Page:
In This Lesson: How to use the Subtractor Synthesizer
The Subtractor is a complex polyphonic synthesizer. I highly recommend you watch the video intently and without distraction.
The following Subtractor units are covered in this lesson, in the order that sound runs through the Subtractor, are:
Choose which Waveform you are using. Some common Waveforms are Sine, Square, Pulse, Triangle, or Sawtooth. There are many more available by using the "Mode" button.
Use the "Mix" knob to get more or less volume from either Oscillator.
You can change the Octave, Semitones, and Centigrade that each Oscillator produces - These are all units of pitch, so they will only change the pitch.
Unchecking the KBD track will stop the Oscillators from tracking the MIDI notes played on the keyboard, but will only track the Rhythms. This results in a single raw tone that the oscillator produces. To be honest, I can't see why anyone would do that, but it's there.
Noise will add distortion and graininess to your synth. It's a simple setting that requires only 1 minute of experimentation to understand the functionality of it. Play around.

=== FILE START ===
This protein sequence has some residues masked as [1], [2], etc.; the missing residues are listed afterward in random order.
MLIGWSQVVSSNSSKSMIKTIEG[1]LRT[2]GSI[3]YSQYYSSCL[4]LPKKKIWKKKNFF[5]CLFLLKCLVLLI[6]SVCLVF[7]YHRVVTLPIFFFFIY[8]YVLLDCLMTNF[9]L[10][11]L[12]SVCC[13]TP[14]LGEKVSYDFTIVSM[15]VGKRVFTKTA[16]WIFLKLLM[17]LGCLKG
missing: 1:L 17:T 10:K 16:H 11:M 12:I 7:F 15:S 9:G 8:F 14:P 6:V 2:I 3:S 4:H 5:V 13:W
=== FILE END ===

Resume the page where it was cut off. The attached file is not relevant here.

Filter 1 changes the Frequencies and Resonance that are filtered before your sound goes to the next part of the loop.
This one is very self explanatory. I often don't use it, so to keep this already complex lesson more simple, let's just skip it.
In 3 separate Subtractor Units, you will find the ADSR Faders. Each fader corresponds with a different parameter that you can work with.
A = Attack (how quickly the note reaches peak velocity)
D = Decay (the amount of time it takes to reach the sustain level)
S = Sustain (how long will the note continue playing while you are holding down the key?)
R = Release (how long the note plays after you let go of the note)
Both the Amp Envelope, and the Filter Envelope, both use ADSR to define their properties, so there's no need to go in-depth on those settings when I've already explained ADSR.
The mod envelope uses ADSR to modulate the units within Subtractor, such as:
LFO's have been covered in an earlier lesson.
The 2nd LFO uses similar concepts that I've previously explained about LFOs, except it doesn't use a physical shape to graph how the sound will be altered. There are simply 4 self-explanatory knobs that you can use to shape the parameters of the LFO.
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